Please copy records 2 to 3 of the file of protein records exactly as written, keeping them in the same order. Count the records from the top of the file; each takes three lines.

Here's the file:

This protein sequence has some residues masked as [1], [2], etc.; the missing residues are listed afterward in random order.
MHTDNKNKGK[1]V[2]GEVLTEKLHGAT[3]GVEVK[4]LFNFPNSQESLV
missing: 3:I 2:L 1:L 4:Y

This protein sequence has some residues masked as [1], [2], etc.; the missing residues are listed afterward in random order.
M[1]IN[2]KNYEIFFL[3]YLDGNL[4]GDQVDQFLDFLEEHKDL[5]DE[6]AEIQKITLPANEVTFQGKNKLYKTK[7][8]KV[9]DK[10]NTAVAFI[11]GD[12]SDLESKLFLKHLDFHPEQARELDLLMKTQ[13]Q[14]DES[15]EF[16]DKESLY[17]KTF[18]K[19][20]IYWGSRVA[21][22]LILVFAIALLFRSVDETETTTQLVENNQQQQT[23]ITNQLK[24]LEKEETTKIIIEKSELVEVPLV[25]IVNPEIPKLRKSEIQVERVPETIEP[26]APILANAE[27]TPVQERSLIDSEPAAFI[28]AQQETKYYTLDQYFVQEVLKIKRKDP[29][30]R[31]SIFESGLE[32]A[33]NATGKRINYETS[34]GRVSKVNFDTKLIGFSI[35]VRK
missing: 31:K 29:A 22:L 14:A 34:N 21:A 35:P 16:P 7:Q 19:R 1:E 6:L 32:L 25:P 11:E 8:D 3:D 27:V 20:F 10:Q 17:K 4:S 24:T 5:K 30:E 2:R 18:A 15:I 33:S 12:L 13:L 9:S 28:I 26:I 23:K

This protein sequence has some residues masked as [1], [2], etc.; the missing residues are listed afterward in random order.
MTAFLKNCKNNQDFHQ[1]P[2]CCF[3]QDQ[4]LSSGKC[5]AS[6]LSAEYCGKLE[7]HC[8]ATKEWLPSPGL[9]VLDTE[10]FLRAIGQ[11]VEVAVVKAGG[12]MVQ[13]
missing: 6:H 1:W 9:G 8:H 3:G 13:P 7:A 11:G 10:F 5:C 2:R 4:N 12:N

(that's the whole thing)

This protein sequence has some residues masked as [1], [2], etc.; the missing residues are listed afterward in random order.
M[1]IN[2]KNYEIFFL[3]YLDGNL[4]GDQVDQFLDFLEEHKDL[5]DE[6]AEIQKITLPANEVTFQGKNKLYKTK[7][8]KV[9]DK[10]NTAVAFI[11]GD[12]SDLESKLFLKHLDFHPEQARELDLLMKTQ[13]Q[14]DES[15]EF[16]DKESLY[17]KTF[18]K[19][20]IYWGSRVA[21][22]LILVFAIALLFRSVDETETTTQLVENNQQQQT[23]ITNQLK[24]LEKEETTKIIIEKSELVEVPLV[25]IVNPEIPKLRKSEIQVERVPETIEP[26]APILANAE[27]TPVQERSLIDSEPAAFI[28]AQQETKYYTLDQYFVQEVLKIKRKDP[29][30]R[31]SIFESGLE[32]A[33]NATGKRINYETS[34]GRVSKVNFDTKLIGFSI[35]VRK
missing: 31:K 29:A 22:L 14:A 34:N 21:A 35:P 16:P 7:Q 19:R 1:E 6:L 32:L 25:P 11:E 8:D 3:D 27:V 20:F 10:Q 17:K 4:S 24:T 5:K 30:E 2:R 18:A 15:I 33:S 12:L 13:L 9:S 28:I 26:I 23:K

This protein sequence has some residues masked as [1], [2], etc.; the missing residues are listed afterward in random order.
MTAFLKNCKNNQDFHQ[1]P[2]CCF[3]QDQ[4]LSSGKC[5]AS[6]LSAEYCGKLE[7]HC[8]ATKEWLPSPGL[9]VLDTE[10]FLRAIGQ[11]VEVAVVKAGG[12]MVQ[13]
missing: 6:H 1:W 9:G 8:H 3:G 13:P 7:A 11:G 10:F 5:C 2:R 4:N 12:N